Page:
Student Learning Outcomes for English Majors in the Bachelor of Arts Program at Kansas State University
[Approved 9/24/03, revision approved 12/08; revision approved 11/16/11]
The English Department at Kansas State University is an academic community of professors and students who are committed to creative and analytical work in English, and dedicated to the primary goals of a liberal education: the ability to reason well, to think critically, to communicate effectively, and to appreciate excellent writing and thinking.
Upon completion of the Bachelor of Arts degree, English majors should be able to do the following:
- Generate a close reading of a text: recognize, understand, and explain a text's elements—for example, word choice, imagery, form, and connotations.
- Draw on relevant cultural and historical information to analyze and interpret a literary text.
- Demonstrate familiarity with British/American literary traditions, including prominent authors, genres, literary movements, and styles, as well as the historical and cultural contexts important to those traditions.
- Interpret texts from diverse literary traditions such as those distinguished by race, ethnicity, class, gender, sexual orientation, ideology, religion, or region, with reference to their specific literary, historical, and cultural contexts.
- Research and write focused, convincing analytical essays in clear, grammatical prose.
- Demonstrate integrative and independent thinking, originality, imagination, experimentation, problem solving, or risk taking in thought, expression, or intellectual engagement.
- Tailor writing for various audiences and purposes.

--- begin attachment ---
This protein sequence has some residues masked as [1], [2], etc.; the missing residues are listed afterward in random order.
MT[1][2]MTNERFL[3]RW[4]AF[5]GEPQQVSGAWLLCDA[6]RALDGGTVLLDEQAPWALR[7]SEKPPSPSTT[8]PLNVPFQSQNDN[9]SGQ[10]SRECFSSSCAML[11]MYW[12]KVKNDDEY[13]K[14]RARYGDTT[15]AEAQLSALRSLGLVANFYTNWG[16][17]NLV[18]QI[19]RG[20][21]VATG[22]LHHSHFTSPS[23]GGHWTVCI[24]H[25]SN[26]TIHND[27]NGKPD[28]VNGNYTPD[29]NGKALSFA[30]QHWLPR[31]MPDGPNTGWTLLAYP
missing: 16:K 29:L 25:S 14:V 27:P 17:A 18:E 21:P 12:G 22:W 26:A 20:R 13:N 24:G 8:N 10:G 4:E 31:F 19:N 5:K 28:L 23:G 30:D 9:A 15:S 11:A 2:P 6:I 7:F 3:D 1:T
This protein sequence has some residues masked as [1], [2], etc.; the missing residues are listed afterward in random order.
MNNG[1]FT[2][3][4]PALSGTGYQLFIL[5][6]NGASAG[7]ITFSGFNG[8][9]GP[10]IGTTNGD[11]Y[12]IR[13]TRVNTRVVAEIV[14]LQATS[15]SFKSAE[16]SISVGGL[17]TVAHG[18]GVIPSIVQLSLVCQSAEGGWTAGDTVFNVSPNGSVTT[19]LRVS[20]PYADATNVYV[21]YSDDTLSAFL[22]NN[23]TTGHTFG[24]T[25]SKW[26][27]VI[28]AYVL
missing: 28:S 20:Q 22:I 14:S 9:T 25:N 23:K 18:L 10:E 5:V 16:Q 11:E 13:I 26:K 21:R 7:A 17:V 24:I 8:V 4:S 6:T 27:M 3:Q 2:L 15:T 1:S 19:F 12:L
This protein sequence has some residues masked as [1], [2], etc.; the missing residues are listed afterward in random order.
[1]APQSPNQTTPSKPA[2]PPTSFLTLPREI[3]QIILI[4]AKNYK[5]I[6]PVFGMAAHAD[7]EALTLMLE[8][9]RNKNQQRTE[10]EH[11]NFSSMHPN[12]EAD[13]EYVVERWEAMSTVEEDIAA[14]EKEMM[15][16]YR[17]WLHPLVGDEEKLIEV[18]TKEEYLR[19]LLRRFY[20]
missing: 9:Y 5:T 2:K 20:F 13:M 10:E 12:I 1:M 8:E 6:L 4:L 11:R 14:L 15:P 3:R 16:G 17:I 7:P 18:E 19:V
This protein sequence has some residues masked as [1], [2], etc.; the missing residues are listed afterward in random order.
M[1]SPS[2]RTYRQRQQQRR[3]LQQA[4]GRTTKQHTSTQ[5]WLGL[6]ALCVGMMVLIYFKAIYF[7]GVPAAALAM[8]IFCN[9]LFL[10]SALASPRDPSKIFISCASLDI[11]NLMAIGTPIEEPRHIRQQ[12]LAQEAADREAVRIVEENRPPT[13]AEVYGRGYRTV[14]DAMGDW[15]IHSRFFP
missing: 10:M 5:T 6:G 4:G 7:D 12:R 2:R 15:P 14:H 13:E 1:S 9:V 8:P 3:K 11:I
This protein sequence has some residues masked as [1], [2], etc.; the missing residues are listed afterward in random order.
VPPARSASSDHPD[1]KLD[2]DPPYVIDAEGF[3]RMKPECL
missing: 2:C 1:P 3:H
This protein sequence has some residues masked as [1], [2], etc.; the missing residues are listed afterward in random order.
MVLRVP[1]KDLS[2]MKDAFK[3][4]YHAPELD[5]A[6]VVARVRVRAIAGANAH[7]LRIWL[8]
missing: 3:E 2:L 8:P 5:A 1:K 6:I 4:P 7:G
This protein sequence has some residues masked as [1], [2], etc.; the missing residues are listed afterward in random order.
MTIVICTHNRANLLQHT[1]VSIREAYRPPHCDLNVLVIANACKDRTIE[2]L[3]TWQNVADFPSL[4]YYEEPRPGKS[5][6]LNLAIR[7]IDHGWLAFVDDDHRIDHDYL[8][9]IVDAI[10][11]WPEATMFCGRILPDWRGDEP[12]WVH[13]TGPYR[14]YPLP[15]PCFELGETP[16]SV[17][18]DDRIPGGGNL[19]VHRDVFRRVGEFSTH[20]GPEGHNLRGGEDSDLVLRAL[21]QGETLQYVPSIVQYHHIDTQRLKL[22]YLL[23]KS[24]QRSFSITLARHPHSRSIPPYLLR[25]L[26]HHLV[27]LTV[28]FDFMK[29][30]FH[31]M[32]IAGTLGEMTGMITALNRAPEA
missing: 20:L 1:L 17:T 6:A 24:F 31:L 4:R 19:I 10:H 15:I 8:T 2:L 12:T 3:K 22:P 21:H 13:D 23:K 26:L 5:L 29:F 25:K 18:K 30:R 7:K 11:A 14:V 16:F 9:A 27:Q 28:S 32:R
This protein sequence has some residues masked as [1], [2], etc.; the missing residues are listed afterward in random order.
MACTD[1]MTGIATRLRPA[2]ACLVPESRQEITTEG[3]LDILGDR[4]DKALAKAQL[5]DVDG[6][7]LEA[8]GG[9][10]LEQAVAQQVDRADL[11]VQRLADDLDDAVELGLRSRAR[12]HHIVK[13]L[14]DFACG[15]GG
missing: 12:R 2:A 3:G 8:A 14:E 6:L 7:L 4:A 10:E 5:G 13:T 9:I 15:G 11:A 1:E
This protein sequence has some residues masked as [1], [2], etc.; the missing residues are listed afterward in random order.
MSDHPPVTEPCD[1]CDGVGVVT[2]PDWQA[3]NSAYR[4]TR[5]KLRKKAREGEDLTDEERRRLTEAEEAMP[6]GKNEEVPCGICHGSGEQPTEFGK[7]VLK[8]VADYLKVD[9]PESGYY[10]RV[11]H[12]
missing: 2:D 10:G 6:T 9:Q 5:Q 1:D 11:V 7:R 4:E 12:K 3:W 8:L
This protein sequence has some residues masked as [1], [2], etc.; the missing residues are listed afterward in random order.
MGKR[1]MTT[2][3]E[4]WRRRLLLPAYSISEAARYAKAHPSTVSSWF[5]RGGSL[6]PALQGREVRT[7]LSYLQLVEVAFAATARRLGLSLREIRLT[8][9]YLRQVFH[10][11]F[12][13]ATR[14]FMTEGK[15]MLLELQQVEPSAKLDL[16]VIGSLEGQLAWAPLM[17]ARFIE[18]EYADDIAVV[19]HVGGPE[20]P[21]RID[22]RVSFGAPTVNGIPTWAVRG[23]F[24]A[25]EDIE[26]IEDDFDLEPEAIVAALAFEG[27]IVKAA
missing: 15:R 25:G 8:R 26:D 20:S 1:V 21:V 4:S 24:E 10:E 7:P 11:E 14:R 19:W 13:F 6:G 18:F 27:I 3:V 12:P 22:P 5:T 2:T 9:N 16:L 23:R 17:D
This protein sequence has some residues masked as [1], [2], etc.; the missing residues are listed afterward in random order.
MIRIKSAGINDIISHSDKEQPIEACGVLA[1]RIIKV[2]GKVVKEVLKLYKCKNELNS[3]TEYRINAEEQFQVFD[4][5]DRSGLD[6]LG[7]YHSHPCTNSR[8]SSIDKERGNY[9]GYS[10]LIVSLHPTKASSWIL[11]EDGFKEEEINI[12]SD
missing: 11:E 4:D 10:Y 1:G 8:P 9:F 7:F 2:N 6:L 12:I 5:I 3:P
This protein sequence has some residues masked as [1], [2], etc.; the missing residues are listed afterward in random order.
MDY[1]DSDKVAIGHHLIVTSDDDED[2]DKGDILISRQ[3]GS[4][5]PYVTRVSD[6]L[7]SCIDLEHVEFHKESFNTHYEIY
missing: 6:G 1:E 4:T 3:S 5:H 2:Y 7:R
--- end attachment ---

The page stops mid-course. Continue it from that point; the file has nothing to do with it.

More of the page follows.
- Participate in discussions by listening to others' perspectives, asking productive questions, and articulating original ideas.
Assessment for Academic Year 2013-2014
In 2013-2014, the English Department assessed Outcome # 6: “Demonstrate integrative and independent thinking, originality, imagination, experimentation, problem solving, or risk taking in thought, expression, or intellectual engagement,” and Outcome # 7: “Tailor writing for various audiences and purposes.” For Outcome 6, 95% of the total number of assessed students met minimum expectations. 76% met advanced expectations. 30 % met exemplary expectations. For Outcome #7, 87% of the total number of assessed students met minimum expectations. 72% met advanced expectations. 29% met exemplary expectations. Faculty who participated in the assessment process during 2013-14 for Outcome 6 noted that students need more exercises in class or more scaffolding leading up to major assignments, but they welcomed opportunities to help students think in innovative and imaginative ways about their assignments. For Outcome 7, faculty identified assignments that required students to consider real-world audiences other than the instructor. While students at times struggled to identify what these public or specialized audiences might know and need to understand, instructors found the process of teaching students to write for specific audiences valuable and worthwhile. The English Department faculty will consider revising Outcome # 7 to include specific reference to real-world learning: “Tailor writing for various audience and purposes, including writing that addresses real, responsive audiences beyond the professor.” The senior exit survey is undergoing revision in 2014-15. Additionally, for 2014-2015, the Department will complete its assessment of Outcome # 6 and commence assessment (for a three year term) of Outcome # 8: (“Participate in discussions by listening to others' perspectives, asking productive questions, and articulating original ideas”).